This Vanilla Bean Crème Anglaise (Vanilla Custard Sauce) is a basic French Pastry recipe that can be used as a sweet sauce or as a base to make other desserts like ice cream or crème brûlée. It is made from 4 ingredients and only takes 15 minutes to prepare.
Why we love this recipe
Creme Anglaise is one of those super basic - but super versatile - French Pastry recipe. It is made from 3 basic ingredients (Milk, Egg Yolks and Sugar) and flavoured with Vanilla to create a deliciously fragrant, lightly sweetened sauce.
This pouring custard has an amazing smooth, thin and velvety texture that makes it the perfect sauce to drizzle over cakes, desserts or fruits. It is also a great basic recipe to master if you want to make homemade ice cream or other creams and desserts.
What is Crème Anglaise
"Crème Anglaise" (meaning "english cream" in French) is a basic French Pastry recipe that can be used as a sweet dessert sauce or as a based for other creams and desserts such as Ice Cream, Crème Brulée or Bavarian Cream.
The thin custard sauce is made from 3 basic ingredients that are cooked on the stove until it thickens. It is classically flavoured with vanilla bean but variation include coffee, chocolate or fruit custards.
Creme Anglaise is relatively similar to a Crème Pâtissière (pastry cream) in the way it is made. But does not use any cornstarch or flour to thicken it so its texture is lighter, thinner and more runny.
Scroll down to recipe card below for all quantities
What is Anglaise made of:
- Milk: use Whole Milk / Full Cream Milk for the best flavours and textures. Whole Milk contains around 3% of fat, giving extra richness to the sauce.
- Sugar: caster sugar or superfine white sugar. This recipe is relatively low in sugar, so if you are after a sweeter dessert, simply increase the quantity of sugar slightly.
- Egg Yolks: from large eggs. It is very important for the eggs to be at room temperature or they might curdle when you mix them with the warm milk. You can use the leftover egg whites to make Financiers for example.
- Vanilla Bean: you will want to use both the scraped seeds from inside the bean as well as the remaining pod to flavour the milk. It is important to let the vanilla infuse in the warm milk for at least 10 to 15 minutes in order to get the best flavours.
- For a thicker, richer sauce, you could substitute half of the milk for thickened / heavy cream or half and half.
- Creme anglaise is one of those recipe where using a fresh vanilla pod is really worth it - but you could substitute it with vanilla paste if preferred. Vanilla extract will work but you will loose some flavour and those beautiful vanilla bean specks.
How to make Crème Anglaise step-by-step
- Photo 1: Place the milk in a small to medium saucepan.
- Photo 2: Slice the vanilla bean in half and scrape off the seeds with a small parring knife.
- Photo 3: Place the vanilla seeds and the leftover pod in the saucepan with the milk.
- Turn on low heat and bring to a simmer while occasionally stirring. Once the milk starts to simmer, turn off the heat and cover the saucepan with a lid. Leave to rest for 10 to 15 minutes. Remove the vanilla pod (and keep it to make homemade vanilla extract for example).
This resting time will allow for the vanilla to infuse in the milk and give you more intense flavours. If you are using vanilla paste, there is no need to let it infuse in the milk.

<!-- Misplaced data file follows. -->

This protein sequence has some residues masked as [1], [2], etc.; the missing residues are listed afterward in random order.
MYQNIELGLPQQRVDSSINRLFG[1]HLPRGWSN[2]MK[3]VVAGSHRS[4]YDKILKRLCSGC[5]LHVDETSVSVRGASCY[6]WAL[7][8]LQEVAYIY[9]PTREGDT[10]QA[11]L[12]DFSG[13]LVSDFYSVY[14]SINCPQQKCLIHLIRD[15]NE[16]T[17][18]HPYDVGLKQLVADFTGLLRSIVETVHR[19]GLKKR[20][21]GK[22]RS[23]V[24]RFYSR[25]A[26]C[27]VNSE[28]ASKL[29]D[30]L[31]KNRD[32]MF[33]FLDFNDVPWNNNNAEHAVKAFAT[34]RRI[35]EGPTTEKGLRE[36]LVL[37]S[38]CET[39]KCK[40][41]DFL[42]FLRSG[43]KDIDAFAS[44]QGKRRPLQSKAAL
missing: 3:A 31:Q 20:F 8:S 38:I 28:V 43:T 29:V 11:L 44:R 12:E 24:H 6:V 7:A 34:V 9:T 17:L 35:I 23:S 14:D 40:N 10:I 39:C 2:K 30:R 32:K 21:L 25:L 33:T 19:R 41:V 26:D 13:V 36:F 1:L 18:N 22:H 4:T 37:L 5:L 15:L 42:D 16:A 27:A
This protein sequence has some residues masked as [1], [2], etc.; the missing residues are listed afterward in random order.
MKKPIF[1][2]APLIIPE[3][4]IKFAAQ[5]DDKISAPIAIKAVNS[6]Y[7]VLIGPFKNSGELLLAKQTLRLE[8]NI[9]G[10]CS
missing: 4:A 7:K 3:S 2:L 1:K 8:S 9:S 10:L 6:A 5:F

- Photo 4: While the milk is infusing, place the egg yolks and sugar in a large heat proof bowl.
- Photo 5: Whisk the egg yolks and sugar for 1 minute or just until combined.
You want to avoid creating too many air bubbles so no need to whisk for too long.
- Photo 6: Slowly pour the hot milk mixture over the egg yolk mixture while constantly whisking.
This step is called "tempering" and it allows to slowly rise the temperature of the eggs. A sudden change of temperature could make the egg curdles or burn.
- Photo 7: Pour the whole mixture back into the saucepan and turn on low to medium-low heat.
- Photo 8: Cook for a few minutes while constantly stirring with a heat-proof spatula or wooden spoon. Don't let the mixture boil or it will overcook the eggs and you will get a lumpy custard.
- After about 5 minutes, once the cream reaches around 75 degrees Celsius and the bubbles disappear, the cream will start to thicken. Continue to cook for a few more minute or until it coats the back of a spoon and reaches around 82 degrees Celsius.
- Optionally, strain the cream through a fine-mesh strainer to remove any lumps or bits of cooked eggs.
Creme anglaise can be served warm or stored in the fridge in a clean jar / airtight container topped with plastic wrap touching its surface. The custard will thicken slightly once cool.
How to know that custard is done cooking
There are two ways to check if your creme anglaise is cooked: with the "coating" method or with a food thermometer.
- Coating Method ("à la nappe" in French): dip the back of a spoon or a spatula in the cooked cream and look at the consistency. If the mixture is very liquid and drips straight off, it is not ready. It the mixture is thick enough to coat the spatula and you can draw a clear line with your finger, it is ready.
- With a food thermometer: this is the most accurate way to check that your creme anglaise has been perfectly cooked. You want the custard to reach a temperature of 82 to 84 degrees Celsius (180 to 183 degrees Fahrenheit).
At this temperature, the egg yolks are perfectly cooked without starting to turn into scrambled eggs. Make sure to cook the custard under medium heat or it will cook too quickly and potentially give you a lumpy texture.
The cooking methods and ingredients of creme anglaise and custard are quite similar. While a custard (or pastry cream / crème pâtissière) uses a starch or flour as a thickening agent, creme anglaise only relies on egg yolks to thicken, giving it a much thinner consistency.
The main difference between the creme anglaise vs creme patissiere is the texture. Creme anglaise should be thin, fluid and pourable, while pastry cream is richer and thick enough to be used as a topping or filling inside cakes, tarts and pastries.